The Soviet state perceived a dire need for Central Asian women, in particular, to develop their productive potential. The indigenous of Central Asia did not have a strong concept of class identity, so gender was here substituted for class in the Marxist rhetoric of past exploitation and future equality. It thus became necessary to “liberate” the oppressed “class” of Central Asian women from the “bourgeois” patriarchy and cultivate their development as a proletariat. The first step in integrating these women into the working class was to draw them out of their traditional roles; to this end, the Soviet Union launched an unveiling campaign, called hujum. Historian Douglas Northrop, in his book Veiled Empire, concludes that unburdening Central Asian women from the veil, and its symbolic implications, was one of the highest priorities of the Soviet state in Central Asia. The Party even labeled those who opposed or resisted hujum as “enemies of the state,” and punished them accordingly in the proverka, or “verification,” general purge of 1928-9.
Hujum was closely linked to the productivity campaigns, as unveiling was considered to be conducive, and even necessary, for increased productivity. The workplace, conversely, was often the main fount of opportunity for women’s advancement; Northrop credits factory workers with notable support of hujum, and suggests that the Soviet work environment promoted equality by recognizing outstanding women workers. Women, especially in agriculture, came to be lauded as shock workers and Stakhanovites. In fact, the peasant “equivalent” of Alexei Stakhanov was Mariia Safronovna Demchenko, a woman who came to represent the ideal rural worker.
One prominent female Stakhanovite in Central Asia was Mamlakat Nakhangova, a poor peasant schoolgirl who led a cotton-picking effort among her classmates. Mamlakat was honored with medals, invited to committees and conferences, and even sponsored on trips to England and America. Perhaps even more extolled than many ethnic Russian or male Stakhanovites, Mamlakat was celebrated as having overcome the hardships of poor Tajik village life with her enthusiasm for work alone.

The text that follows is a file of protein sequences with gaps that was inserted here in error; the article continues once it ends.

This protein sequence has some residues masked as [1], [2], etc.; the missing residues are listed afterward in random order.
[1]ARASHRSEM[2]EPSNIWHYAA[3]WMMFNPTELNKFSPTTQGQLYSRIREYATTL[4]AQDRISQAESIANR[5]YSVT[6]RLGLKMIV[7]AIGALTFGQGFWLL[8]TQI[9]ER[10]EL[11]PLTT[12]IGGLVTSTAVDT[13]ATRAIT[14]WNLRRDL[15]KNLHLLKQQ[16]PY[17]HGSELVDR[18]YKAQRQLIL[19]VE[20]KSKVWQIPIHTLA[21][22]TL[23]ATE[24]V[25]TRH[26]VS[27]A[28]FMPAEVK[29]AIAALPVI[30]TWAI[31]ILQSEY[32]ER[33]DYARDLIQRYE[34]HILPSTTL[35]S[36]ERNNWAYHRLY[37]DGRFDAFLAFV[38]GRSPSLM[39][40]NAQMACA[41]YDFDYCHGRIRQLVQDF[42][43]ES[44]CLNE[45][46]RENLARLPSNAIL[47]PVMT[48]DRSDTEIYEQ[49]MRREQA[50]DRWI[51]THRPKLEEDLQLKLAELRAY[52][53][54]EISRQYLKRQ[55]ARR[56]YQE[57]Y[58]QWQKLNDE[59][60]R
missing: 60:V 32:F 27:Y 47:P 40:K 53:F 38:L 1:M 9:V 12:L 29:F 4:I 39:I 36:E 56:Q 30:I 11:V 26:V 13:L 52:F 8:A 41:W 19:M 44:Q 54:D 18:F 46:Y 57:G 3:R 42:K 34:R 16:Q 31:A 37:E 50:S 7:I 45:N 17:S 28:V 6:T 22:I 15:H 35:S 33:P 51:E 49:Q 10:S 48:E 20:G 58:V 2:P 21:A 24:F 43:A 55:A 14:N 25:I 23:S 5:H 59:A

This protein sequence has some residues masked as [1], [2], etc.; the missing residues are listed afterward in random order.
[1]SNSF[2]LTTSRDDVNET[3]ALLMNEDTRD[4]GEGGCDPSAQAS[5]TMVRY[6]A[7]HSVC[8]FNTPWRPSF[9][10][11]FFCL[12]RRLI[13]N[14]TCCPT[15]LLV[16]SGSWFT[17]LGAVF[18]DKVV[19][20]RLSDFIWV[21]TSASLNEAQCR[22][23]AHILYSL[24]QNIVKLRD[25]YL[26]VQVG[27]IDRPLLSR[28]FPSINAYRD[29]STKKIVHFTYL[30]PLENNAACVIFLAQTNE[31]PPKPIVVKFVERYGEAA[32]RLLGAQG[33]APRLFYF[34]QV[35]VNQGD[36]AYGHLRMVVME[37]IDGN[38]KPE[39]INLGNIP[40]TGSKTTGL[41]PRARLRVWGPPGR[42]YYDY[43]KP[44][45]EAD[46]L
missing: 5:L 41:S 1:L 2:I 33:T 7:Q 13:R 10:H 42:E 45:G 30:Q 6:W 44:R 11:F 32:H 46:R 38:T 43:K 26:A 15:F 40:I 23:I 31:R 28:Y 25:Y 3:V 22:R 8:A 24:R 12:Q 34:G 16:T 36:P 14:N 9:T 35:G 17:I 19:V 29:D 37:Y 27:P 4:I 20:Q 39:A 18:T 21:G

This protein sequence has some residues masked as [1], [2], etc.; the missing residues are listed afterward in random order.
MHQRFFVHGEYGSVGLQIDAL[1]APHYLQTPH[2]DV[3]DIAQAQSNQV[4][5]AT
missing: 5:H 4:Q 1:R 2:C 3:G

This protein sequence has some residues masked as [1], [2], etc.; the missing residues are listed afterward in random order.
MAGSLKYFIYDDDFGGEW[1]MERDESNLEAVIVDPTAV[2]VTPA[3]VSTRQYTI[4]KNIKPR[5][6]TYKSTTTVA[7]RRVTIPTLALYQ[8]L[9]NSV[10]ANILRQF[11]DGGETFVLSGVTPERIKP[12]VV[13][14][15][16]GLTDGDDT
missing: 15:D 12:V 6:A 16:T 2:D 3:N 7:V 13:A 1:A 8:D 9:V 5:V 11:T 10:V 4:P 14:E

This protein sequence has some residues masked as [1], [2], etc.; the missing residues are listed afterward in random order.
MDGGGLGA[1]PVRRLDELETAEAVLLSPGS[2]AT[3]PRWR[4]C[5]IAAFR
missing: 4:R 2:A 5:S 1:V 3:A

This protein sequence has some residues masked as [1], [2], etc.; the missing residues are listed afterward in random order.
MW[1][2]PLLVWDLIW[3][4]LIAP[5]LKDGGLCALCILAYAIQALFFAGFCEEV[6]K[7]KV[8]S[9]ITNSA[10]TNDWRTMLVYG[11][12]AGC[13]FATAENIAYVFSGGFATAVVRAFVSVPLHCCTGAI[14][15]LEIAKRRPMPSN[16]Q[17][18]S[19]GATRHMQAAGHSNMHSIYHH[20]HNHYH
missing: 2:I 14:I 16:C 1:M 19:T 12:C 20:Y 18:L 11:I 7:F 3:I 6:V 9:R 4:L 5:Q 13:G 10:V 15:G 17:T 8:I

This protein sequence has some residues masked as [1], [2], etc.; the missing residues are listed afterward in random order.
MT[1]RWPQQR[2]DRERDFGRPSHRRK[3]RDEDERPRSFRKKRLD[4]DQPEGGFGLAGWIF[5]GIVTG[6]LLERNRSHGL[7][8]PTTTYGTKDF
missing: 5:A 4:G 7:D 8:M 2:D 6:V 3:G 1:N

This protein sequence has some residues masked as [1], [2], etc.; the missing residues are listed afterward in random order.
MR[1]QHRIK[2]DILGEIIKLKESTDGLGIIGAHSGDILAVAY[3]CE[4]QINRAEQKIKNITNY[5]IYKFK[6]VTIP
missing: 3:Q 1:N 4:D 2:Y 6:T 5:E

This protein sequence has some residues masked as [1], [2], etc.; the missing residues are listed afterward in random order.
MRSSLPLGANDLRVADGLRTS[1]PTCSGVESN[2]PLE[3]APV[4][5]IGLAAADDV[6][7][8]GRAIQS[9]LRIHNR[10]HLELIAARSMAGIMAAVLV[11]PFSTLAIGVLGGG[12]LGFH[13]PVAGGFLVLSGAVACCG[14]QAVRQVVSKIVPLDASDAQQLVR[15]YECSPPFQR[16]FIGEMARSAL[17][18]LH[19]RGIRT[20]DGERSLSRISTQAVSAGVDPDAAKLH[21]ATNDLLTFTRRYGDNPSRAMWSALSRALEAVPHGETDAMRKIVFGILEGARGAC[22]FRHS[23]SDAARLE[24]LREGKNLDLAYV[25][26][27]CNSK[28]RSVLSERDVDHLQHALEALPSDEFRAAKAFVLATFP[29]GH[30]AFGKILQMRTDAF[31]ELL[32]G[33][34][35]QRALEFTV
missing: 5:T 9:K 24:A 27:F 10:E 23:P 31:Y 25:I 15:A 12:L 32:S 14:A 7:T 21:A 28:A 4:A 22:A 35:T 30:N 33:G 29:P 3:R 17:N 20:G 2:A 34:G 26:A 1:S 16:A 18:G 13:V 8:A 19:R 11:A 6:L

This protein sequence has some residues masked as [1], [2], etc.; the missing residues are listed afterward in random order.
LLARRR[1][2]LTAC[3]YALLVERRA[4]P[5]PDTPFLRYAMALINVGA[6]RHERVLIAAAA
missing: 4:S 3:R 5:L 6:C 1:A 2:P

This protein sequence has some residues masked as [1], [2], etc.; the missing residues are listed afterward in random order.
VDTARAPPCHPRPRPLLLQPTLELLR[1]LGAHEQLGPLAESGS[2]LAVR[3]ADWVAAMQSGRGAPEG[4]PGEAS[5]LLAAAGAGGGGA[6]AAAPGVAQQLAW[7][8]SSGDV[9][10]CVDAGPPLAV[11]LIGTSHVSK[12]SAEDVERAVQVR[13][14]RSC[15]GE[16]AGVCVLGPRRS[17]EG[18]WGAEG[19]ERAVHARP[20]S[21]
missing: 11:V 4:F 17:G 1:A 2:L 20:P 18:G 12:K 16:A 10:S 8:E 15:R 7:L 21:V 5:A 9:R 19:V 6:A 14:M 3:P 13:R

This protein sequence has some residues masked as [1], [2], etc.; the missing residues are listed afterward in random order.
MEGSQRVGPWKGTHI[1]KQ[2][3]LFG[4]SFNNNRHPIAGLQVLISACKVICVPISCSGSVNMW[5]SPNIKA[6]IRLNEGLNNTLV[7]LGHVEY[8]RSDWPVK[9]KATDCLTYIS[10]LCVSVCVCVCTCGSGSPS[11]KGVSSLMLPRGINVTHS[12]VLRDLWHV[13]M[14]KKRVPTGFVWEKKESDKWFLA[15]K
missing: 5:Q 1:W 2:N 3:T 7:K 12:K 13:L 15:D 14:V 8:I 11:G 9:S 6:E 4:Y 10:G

The Central Asian Working Class: Real or Imagined?
The consolidation of Central Asians into an alleged “working class” seems to have facilitated their integration into the Soviet Union. Payne, however, introduces the complication that the Kazakh workers who came to constitute the indigenous proletariat maintained “dual identities” as state-sponsored workers and as Kazakhs who had been estranged by the same state. If the indigenous were not sincere in assuming working-class identities, can they still be considered a proletariat?
“Central Asians, many of whom had been wandering nomads in the 1910s, were transformed … into models of productivity in the 1930s.”
Historian Sheila Fitzpatrick further compounds the uncertainty surrounding an indigenous working class. She substantiates that the Bolsheviks “found themselves obliged to invent the classes” that Marxism supposes; the Soviet Union, in this way, was all too eager to capitalize on any evidence of an indigenous working class, even if it could not reasonably be said to have existed. Central Asian workers, on the other hand, may have been just as alacritous in declaring themselves “proletariat,” recognizing the benefits of the state sponsorship that accompanied this title. Allusions to a Central Asian working class, then, may have been nothing more than a reflection of the interests of both the state and indigenous workers in presupposing the existence of a native proletariat.
Even if indigenous workers did not subscribe to the proper ideology of the Bolshevik proletariat, they still were employed in mass quantities, with the help of korenizatsiia, and acquired, albeit initially through coercion, work experience, knowledge of techniques to improve their productivity, and ultimately, the means for self-sufficiency. Central Asians, many of whom had been wandering nomads in the 1910s, were transformed, through shock work and Stakhanovism, into models of productivity in the 1930s. The quantity of indigenous workers employed, their productive achievements, including the completion of the Turksib Railroad, and their occasional elevation to the status of Stakhanovite, regardless of their internal convictions, is evidence enough to conclude the existence of a Central Asian working class by the end of the 1930s.
In only a few decades, Central Asia was promoted from the atavistic wasteland to which Russians “will go as masters” to its place in the litany of legally equal nations of the Soviet Union. In the words of one Stakhanovite, Alexander Chutkikh,
“What was Kazakhstan, for instance, known for in former times? Cattling raising, and nothing else. But at this congress I saw miners from Karaganda, which has become one of our leading coal basins, and Kazakh iron and steel nonferrous metalworkers. That is how Kazakhstan has changed.”